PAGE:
Abstract: We consider the unrelated machine scheduling game in which players control subsets of jobs. Each player’s objective is to minimize the weighted sum of completion time of her jobs, while the social cost is the sum of players’ costs. The goal is to design simple processing policies in the machines with small coordination ratio, i.e., the implied equilibria are within a small factor of the optimal schedule. We work with a weaker equilibrium concept that includes that of Nash. We first prove that if machines order jobs according to their processing time to weight ratio, a.k.a. Smith-rule, then the coordination ratio is at most 4, moreover this is best possible among nonpreemptive policies. Then we establish our main result. We design a preemptive policy, externality, that extends Smith-rule by adding extra delays on the jobs accounting for the negative externality they impose on other players. For this policy we prove that the coordination ratio is 1 + φ ≈ 2.618, and complement this result by proving that this ratio is best possible even if we allow for randomization or full information. Finally, we establish that this externality policy induces a potential game and that an e-equilibrium can be found in polynomial time. An interesting consequence of our results is that an e −local optima of R| | ∑ w j C j for the jump (a.k.a. move) neighborhood can be found in polynomial time and are within a factor of 2.618 of the optimal solution. The latter constitutes the first direct application of purely game-theoretic ideas to the analysis of a well studied local search heuristic.

29 citations

••

TL;DR: An efficient algorithm for enumerating all connected induced subgraphs of an undirected graph that integrates vertices’ attributes with subgraph enumeration and two pruning techniques that remove futile search nodes in the enumeration tree are proposed.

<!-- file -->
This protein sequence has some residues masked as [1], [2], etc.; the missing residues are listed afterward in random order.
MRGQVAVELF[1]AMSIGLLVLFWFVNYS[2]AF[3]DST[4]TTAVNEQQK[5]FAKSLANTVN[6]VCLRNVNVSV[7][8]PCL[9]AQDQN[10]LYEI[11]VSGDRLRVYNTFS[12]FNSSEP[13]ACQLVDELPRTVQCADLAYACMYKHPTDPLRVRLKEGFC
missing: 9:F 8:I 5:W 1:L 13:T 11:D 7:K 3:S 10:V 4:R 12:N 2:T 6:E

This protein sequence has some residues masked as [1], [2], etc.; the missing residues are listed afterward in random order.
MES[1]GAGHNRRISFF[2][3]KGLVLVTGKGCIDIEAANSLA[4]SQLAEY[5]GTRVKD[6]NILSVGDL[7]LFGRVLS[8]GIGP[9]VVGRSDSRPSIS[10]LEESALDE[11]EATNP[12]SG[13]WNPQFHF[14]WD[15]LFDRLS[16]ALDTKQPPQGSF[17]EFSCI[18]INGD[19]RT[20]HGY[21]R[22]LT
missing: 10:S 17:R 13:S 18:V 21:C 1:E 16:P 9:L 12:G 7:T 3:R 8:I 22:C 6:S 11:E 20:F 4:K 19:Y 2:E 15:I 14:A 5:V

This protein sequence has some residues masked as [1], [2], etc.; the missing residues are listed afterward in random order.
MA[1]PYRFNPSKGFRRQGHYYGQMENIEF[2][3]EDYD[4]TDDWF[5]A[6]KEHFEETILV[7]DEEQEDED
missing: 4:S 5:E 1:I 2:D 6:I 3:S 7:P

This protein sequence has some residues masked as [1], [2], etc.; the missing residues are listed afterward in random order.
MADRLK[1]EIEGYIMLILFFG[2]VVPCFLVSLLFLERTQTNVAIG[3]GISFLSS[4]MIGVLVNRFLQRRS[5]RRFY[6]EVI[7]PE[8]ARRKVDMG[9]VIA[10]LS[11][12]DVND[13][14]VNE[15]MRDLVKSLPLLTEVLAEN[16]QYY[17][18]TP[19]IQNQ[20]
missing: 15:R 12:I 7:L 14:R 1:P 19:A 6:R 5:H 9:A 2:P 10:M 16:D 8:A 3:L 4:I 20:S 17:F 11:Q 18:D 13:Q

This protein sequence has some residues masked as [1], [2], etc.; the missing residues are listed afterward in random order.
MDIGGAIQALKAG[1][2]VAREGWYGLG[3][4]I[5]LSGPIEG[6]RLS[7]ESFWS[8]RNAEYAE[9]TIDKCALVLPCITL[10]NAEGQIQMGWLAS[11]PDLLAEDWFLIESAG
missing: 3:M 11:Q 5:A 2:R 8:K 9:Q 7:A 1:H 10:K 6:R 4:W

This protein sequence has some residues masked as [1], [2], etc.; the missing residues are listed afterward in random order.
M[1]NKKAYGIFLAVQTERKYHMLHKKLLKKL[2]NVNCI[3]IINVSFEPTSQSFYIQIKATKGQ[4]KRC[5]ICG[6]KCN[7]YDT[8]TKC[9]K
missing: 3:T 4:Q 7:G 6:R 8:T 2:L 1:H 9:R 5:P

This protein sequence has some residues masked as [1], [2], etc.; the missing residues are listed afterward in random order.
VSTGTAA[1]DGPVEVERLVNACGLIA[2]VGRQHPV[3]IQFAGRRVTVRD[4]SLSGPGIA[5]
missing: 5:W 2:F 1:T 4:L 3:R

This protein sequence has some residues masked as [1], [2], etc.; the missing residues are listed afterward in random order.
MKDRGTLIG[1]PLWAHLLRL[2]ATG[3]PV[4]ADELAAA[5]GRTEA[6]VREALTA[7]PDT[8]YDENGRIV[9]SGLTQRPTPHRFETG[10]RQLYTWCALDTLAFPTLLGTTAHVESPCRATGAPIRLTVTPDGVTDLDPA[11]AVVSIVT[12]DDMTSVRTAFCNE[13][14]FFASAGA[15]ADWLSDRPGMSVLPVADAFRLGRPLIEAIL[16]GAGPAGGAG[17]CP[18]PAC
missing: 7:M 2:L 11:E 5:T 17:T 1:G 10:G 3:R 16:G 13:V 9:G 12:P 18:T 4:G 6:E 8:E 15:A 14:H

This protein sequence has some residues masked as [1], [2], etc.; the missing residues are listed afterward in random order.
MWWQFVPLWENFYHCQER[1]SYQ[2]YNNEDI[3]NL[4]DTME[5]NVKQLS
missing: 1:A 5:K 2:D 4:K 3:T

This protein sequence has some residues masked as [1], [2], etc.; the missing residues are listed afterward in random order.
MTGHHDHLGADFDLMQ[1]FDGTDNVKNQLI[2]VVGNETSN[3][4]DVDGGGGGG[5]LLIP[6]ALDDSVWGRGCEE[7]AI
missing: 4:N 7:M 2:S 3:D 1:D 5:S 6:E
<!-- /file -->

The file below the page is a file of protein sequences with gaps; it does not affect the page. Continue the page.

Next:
Abstract: Real biological and social data is increasingly being represented as graphs. Pattern-mining-based graph learning and analysis techniques report meaningful biological subnetworks that elucidate important interactions among entities. At the backbone of these algorithms is the enumeration of pattern space. We propose an efficient algorithm for enumerating all connected induced subgraphs of an undirected graph. Building on this enumeration approach, we propose an algorithm for mining all maximal cohesive subgraphs that integrates vertices’ attributes with subgraph enumeration. To efficiently mine all maximal cohesive subgraphs, we propose two pruning techniques that remove futile search nodes in the enumeration tree. Experiments on synthetic and real graphs show the effectiveness of the proposed algorithm and the pruning techniques. On enumerating all connected induced subgraphs, our algorithm is several times faster than existing approaches. On dense graphs, the proposed approach is at least an order of magnitude faster than the best existing algorithm. Experiments on protein-protein interaction network with cancer gene dysregulation profile show that the reported cohesive subnetworks are biologically interesting.

14 citations

••

01 Aug 2015

TL;DR: The main result for this problem is a quasi-PTAS, assuming the input data to be quasi-polynomially bounded integers and this factor matches the best known (quasi- polynomial time) result for (non-guillotine) two-dimensional knapsack.